Ramon Sender

Not to be confused with Ramón J. Sender.
Ramon Sender at Arion Press in San Francisco, 2011

Ramón Sender Barayón (born October 29, 1934)[1] is a composer, visual artist and writer. He was the co-founder, with Morton Subotnick, of the San Francisco Tape Music Center in 1962.[2] He is the son of Spanish writer Ramón J. Sender.


Sender was born in Madrid, Spain. He studied piano with George Copeland,[3] harmony with Elliott Carter, and counterpoint and fugue with Harold Shapero (1948–1951). Sender attended the Conservatorio di Santa Cecilia in Rome and Columbia University in New York, where he studied with Henry Cowell. He also studied with Robert Erickson at the San Francisco Conservatory of Music (1959–1962) and at Mills College, where he studied with Darius Milhaud.[4] Sender holds a Bachelor of Music degree from the San Francisco Conservatory of Music and an M.A. from Mills College.

San Francisco Tape Music Center

Sender co-founded the San Francisco Tape Music Center in 1962 with Morton Subotnick and also collaborated with composers and visual artists including Pauline Oliveros, Tony Martin, Joseph Byrd, Terry Riley, William Maginnis, and many others until 1966 when the Center was incorporated into Mills College. It was later named the Mills Center for Contemporary Music and continues to function today.[5]

Sender participated with Don Buchla in the design of the Buchla Box, one of the first music synthesizers.[6]

Morningstar and Wheeler Ranches

In January 1966, he co-produced the Trips Festival with Ken Kesey and Stewart Brand. It was a three-day event that, in conjunction with The Merry Pranksters, brought together the nascent hippie movement for the first time.

In April 1966, Sender became the first resident at Lou Gottlieb's Morning Star Ranch (Sender has, at times, referred to himself as Ramon Sender Morningstar) open land commune, which evolved into a Digger Farm / open land commune in 1967. After the residents' homes were bulldozed by Sonoma County authorities three times, he moved into the Wheeler Ranch[1] in Occidental, California; he lived and worked in the area until 1979.

One of the residents there was Alicia Bay Laurel, writer and musician known for her 1970 best-seller Living on Earth. He collaborated with her on another book, Being of the Sun,[1] which contains information about homemade music, drones, modes, and open tunings as a means of spiritual growth, as well as information about yoga, creating ritual, and forming intentional communities.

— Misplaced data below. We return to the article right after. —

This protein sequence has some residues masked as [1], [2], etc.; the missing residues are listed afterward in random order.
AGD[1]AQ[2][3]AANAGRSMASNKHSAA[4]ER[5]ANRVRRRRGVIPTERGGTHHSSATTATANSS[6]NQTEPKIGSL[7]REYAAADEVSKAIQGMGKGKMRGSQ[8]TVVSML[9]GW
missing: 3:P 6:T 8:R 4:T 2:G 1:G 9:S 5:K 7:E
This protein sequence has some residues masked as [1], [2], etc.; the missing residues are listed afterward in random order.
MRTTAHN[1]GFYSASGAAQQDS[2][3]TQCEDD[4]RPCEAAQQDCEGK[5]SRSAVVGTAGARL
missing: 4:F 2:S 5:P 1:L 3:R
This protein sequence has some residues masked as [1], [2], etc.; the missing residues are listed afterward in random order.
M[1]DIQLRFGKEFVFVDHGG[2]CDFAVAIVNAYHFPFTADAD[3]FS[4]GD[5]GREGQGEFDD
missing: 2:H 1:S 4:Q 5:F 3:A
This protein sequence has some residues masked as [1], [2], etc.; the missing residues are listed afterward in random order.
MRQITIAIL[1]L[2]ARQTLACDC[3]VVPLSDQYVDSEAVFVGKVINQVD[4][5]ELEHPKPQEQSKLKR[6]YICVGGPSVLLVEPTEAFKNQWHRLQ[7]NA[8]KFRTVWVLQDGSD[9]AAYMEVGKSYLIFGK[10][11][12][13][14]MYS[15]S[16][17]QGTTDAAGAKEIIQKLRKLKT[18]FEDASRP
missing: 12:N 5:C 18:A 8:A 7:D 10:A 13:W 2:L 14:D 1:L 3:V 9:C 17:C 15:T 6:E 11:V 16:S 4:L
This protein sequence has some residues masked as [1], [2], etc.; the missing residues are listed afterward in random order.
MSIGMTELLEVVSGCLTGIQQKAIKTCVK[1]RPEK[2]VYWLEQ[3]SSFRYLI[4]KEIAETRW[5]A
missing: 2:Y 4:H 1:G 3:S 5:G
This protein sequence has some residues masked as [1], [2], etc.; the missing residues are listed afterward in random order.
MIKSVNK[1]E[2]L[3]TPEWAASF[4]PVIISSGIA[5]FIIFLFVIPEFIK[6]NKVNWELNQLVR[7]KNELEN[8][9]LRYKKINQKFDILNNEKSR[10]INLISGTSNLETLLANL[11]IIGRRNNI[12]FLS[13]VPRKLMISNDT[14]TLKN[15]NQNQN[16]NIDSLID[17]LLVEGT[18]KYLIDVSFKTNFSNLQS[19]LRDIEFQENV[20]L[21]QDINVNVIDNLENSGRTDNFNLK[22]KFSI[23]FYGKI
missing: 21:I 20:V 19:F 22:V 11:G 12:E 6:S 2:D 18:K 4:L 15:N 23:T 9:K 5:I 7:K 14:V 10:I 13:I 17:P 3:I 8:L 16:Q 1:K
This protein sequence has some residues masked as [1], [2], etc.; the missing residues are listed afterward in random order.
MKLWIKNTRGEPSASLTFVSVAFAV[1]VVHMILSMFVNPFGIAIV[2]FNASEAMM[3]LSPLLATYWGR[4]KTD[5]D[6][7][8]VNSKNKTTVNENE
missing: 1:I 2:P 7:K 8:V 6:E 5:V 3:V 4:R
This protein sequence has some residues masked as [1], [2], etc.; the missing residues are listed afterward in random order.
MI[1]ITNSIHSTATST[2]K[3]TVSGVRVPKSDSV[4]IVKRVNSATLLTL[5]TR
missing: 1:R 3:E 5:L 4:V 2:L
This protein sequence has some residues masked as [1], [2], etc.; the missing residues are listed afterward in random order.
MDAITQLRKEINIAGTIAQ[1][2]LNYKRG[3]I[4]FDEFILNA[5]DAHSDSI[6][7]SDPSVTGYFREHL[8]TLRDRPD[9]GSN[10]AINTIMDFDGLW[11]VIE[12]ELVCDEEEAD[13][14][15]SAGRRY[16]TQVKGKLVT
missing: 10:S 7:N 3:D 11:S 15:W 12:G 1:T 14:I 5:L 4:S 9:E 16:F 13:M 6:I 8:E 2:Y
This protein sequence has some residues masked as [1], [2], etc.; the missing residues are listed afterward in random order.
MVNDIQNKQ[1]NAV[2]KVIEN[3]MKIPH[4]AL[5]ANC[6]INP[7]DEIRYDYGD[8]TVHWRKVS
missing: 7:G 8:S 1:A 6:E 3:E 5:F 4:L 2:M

Sender is also a visual artist[7] whose visual works are sampled on his web site and in a 2009 book, Barayon, a Catalog of Prints, Drawings, Original Art. The book is based on a one-man show at the Gallery Sanchez in 2008.

After the death of Sender's daughter Xavie in 1989, he founded the Peregrine Foundation (for people "living in or exiting from experimental social groups").[8] He was the administrator of the foundation until 1999.

Sender identifies himself as a "transcendental, post-monotheist hippie pagan sunworshipper, with one foot planted in the nondual teaching of Candice O'Denver[9] and the other in the Archaic Revival culture".


To distinguish himself from his father Ramon J. Sender, a well-known Spanish novelist, he uses the Spanish-style name Ramon Sender Barayón. This is also to honor his late mother Amparo Barayón.

Sender's novel Zero Weather was published in 1980. He has several other unpublished manuscripts and some of his short stories are published on the internet.[10] In 1989, Sender published Death in Zamora, a book investigating the execution of his mother by Franco's forces during the Spanish Civil War. Most recently, he has published an anthology of his short stores and essays, titled A Planetary Sojourn.[11] He also wrote a novel based on his experiences at the Tape Music Center, entitled Naked Close Up, which was published in 2012 as an ebook by Intelligent Arts Publishing, a project of The Electronic Music Foundation in Albany, New York.





  1. 1 2 3 "Ramon Sender". OBEATA Project. Retrieved August 7, 2010.
  2. "About Morton Subotnick". mortonsubotnick.com. Retrieved August 7, 2010.
  3. Bernstein, David W. (2008). The San Francisco Tape Music Center: 1960s counterculture and the avant-garde. Berkeley: University of California Press. p. 51.
  4. Key, Stevan (January 2001). "Sender, Ramón (born 1934), composer". Grove Music Online. ISBN 9781561592630.
  5. "Mills College – Center for Contemporary Music (CCM)". Mills.edu. Retrieved 2013-10-21.
  6. "Buchla : 100 Modular Synthesizer". Synthmuseum.com. Retrieved August 7, 2010.
  7. "graphics.html". Raysender.com. Retrieved 2013-10-21.
  8. "Peregrine.org – Splash". Perefound.org. Retrieved 2013-10-21.
  9. "Balanced View – Short Moments of Clarity, Repeated Many Times". Greatfreedom.org. Retrieved 2013-10-21.
  10. "sender.html". Raysender.com. Retrieved 2013-10-21.
  11. "barayon.html". raysender.com. Retrieved August 7, 2010.

External links

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